La. Gov. Jindal won't release emails from time in office
BATON ROUGE, La. (AP) - Gov. Bobby Jindal's office refused Friday to release any of the Republican governor's emails from his two terms, saying the messages are either protected from disclosure under state law or personal in nature.
The Associated Press filed a public records request seeking the documents from the governor, who is considering a presidential campaign. In a response, Jindal's chief lawyer, Thomas Enright, said he found "no records responsive" to the request since the governor entered office in 2008.
Louisiana law gives the governor broad exemptions from having to disclose records, including exemptions for decision-making discussions, communication with internal staff, security information and his schedule.
Enright cited those exemptions in the refusal to provide emails, saying Jindal doesn't use email for work outside of communicating with internal staff.
"Aside from email communications with internal staff and emails with family, friends and personal business, Governor Jindal discusses, debates and resolves issues relating to official duties either face-to-face or on the telephone," wrote Enright, the governor's executive counsel.
Another possible GOP presidential candidate, Jeb Bush, released thousands of emails recently from his tenure as Florida's governor. Meanwhile, likely Democratic presidential contender Hillary Clinton has faced widespread scrutiny for conducting State Department business from a private email account.
When running for office, Jindal campaigned on the need for more transparency in a state with a reputation for political corruption. But under his watch, more state agencies have been claiming their records can be kept secret.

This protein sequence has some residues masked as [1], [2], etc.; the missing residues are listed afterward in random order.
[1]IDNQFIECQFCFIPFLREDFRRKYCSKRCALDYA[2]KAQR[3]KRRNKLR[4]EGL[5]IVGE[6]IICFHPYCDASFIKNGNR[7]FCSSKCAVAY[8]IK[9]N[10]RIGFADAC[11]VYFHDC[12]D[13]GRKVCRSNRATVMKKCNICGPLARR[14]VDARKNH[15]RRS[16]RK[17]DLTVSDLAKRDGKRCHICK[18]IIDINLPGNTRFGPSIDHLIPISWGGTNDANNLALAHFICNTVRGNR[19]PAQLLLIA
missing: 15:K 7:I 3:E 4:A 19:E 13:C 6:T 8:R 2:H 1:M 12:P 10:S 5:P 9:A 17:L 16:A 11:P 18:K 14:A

The governor backed legislation in 2009 that rewrote the public records exemption for his office, which for years had a near-blanket exemption. The changes opened the possibility of more access to records in the governor's office, but it also shielded anything considered part of his "deliberative process."
The argument from the Jindal administration was that internal decision-making should be protected to allow the free flow of ideas. Enright repeated the assertion in his letter Friday.
"These content-based exemptions support the environment of open discussion and full analysis necessary for staff to make recommendations to assist the governor in the usual course of the duties and business of his office," Enright wrote.
But the language has been more broadly interpreted than what lawmakers say they intended. Records in departments outside the governor's office have been withheld. Other agencies overseen by Jindal allies have started shielding documents by claiming the privilege and asserting it is established in federal and state case law.
The 6-year-old public records rewrite also extended a new exemption across most state agencies, allowing executive branch departments to hide for six months any budget documents that provide "pre-decisional advice and recommendations to the governor."
A dozen of Jindal's cabinet agencies claimed the exemption in response to public records requests from the AP earlier this year seeking information about the 2015-16 budget.
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